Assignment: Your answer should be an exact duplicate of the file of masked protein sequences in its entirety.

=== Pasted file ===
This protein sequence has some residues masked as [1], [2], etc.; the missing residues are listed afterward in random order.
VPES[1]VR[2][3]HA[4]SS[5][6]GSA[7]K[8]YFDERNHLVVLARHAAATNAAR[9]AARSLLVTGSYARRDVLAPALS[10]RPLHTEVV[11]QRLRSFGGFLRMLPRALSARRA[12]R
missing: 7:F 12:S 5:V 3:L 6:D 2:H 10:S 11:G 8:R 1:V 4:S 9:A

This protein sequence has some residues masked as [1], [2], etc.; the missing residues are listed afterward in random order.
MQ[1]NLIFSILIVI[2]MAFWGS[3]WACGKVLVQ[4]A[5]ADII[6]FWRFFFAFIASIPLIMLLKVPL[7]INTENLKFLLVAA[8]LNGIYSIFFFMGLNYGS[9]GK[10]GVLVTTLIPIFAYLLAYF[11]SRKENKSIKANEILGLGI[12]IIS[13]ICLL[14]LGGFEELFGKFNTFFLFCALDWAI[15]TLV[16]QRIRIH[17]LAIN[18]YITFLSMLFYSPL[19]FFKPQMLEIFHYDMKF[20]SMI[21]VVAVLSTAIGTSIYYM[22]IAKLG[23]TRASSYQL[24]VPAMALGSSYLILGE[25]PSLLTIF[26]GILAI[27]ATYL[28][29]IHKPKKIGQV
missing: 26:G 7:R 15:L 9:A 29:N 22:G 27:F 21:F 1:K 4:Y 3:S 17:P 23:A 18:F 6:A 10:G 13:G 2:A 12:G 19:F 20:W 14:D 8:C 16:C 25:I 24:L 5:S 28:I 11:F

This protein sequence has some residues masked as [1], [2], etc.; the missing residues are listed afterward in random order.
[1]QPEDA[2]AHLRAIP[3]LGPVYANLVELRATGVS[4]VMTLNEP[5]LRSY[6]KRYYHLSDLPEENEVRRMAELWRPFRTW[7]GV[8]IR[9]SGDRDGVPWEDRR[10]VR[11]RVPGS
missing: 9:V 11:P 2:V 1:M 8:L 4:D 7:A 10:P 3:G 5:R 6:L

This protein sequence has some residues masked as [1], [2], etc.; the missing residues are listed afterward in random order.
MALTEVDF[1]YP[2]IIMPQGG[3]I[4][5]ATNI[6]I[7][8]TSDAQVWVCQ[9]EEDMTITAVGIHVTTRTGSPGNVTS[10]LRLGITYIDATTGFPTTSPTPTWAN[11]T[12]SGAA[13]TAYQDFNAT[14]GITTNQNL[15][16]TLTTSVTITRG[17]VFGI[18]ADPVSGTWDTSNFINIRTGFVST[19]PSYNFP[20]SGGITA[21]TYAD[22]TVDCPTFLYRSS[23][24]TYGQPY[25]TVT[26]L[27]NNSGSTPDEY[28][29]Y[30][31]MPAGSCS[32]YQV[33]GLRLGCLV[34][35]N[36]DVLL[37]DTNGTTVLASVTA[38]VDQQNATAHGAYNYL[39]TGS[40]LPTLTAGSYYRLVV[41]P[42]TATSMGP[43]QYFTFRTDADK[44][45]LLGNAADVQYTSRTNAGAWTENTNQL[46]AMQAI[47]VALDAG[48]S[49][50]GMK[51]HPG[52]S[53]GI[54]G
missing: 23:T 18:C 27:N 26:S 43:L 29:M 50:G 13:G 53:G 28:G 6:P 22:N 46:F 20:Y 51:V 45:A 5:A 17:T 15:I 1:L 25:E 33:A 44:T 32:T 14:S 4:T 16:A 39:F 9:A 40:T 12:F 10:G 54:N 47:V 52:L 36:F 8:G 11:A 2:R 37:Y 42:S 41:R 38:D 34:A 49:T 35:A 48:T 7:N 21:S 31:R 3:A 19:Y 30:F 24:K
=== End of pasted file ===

This protein sequence has some residues masked as [1], [2], etc.; the missing residues are listed afterward in random order.
VPES[1]VR[2][3]HA[4]SS[5][6]GSA[7]K[8]YFDERNHLVVLARHAAATNAAR[9]AARSLLVTGSYARRDVLAPALS[10]RPLHTEVV[11]QRLRSFGGFLRMLPRALSARRA[12]R
missing: 7:F 12:S 5:V 3:L 6:D 2:H 10:S 11:G 8:R 1:V 4:S 9:A

This protein sequence has some residues masked as [1], [2], etc.; the missing residues are listed afterward in random order.
MQ[1]NLIFSILIVI[2]MAFWGS[3]WACGKVLVQ[4]A[5]ADII[6]FWRFFFAFIASIPLIMLLKVPL[7]INTENLKFLLVAA[8]LNGIYSIFFFMGLNYGS[9]GK[10]GVLVTTLIPIFAYLLAYF[11]SRKENKSIKANEILGLGI[12]IIS[13]ICLL[14]LGGFEELFGKFNTFFLFCALDWAI[15]TLV[16]QRIRIH[17]LAIN[18]YITFLSMLFYSPL[19]FFKPQMLEIFHYDMKF[20]SMI[21]VVAVLSTAIGTSIYYM[22]IAKLG[23]TRASSYQL[24]VPAMALGSSYLILGE[25]PSLLTIF[26]GILAI[27]ATYL[28][29]IHKPKKIGQV
missing: 26:G 7:R 15:L 9:A 29:N 22:G 27:F 21:F 1:K 4:Y 3:S 17:P 23:A 18:F 6:A 10:G 13:G 2:A 12:G 19:F 20:W 14:D 8:C 16:C 25:I 24:L 5:S 28:I 11:F

This protein sequence has some residues masked as [1], [2], etc.; the missing residues are listed afterward in random order.
[1]QPEDA[2]AHLRAIP[3]LGPVYANLVELRATGVS[4]VMTLNEP[5]LRSY[6]KRYYHLSDLPEENEVRRMAELWRPFRTW[7]GV[8]IR[9]SGDRDGVPWEDRR[10]VR[11]RVPGS
missing: 9:V 11:P 2:V 1:M 8:L 4:D 7:A 10:P 3:G 5:R 6:L

This protein sequence has some residues masked as [1], [2], etc.; the missing residues are listed afterward in random order.
MALTEVDF[1]YP[2]IIMPQGG[3]I[4][5]ATNI[6]I[7][8]TSDAQVWVCQ[9]EEDMTITAVGIHVTTRTGSPGNVTS[10]LRLGITYIDATTGFPTTSPTPTWAN[11]T[12]SGAA[13]TAYQDFNAT[14]GITTNQNL[15][16]TLTTSVTITRG[17]VFGI[18]ADPVSGTWDTSNFINIRTGFVST[19]PSYNFP[20]SGGITA[21]TYAD[22]TVDCPTFLYRSS[23][24]TYGQPY[25]TVT[26]L[27]NNSGSTPDEY[28][29]Y[30][31]MPAGSCS[32]YQV[33]GLRLGCLV[34][35]N[36]DVLL[37]DTNGTTVLASVTA[38]VDQQNATAHGAYNYL[39]TGS[40]LPTLTAGSYYRLVV[41]P[42]TATSMGP[43]QYFTFRTDADK[44][45]LLGNAADVQYTSRTNAGAWTENTNQL[46]AMQAI[47]VALDAG[48]S[49][50]GMK[51]HPG[52]S[53]GI[54]G
missing: 23:T 18:C 27:N 26:S 43:L 29:M 50:G 13:G 53:G 28:G 6:P 22:N 46:F 20:Y 51:V 45:A 5:A 17:T 15:I 1:L 25:E 33:A 44:T 32:T 14:S 4:T 16:A 39:F 9:A 40:T 12:F 10:G 54:N 47:V 52:L 36:F 8:G 11:A 2:R 37:Y 42:S 41:R 38:D 34:A 49:T 35:A 48:T 7:N 21:S 31:R 3:A 19:Y 30:F 24:K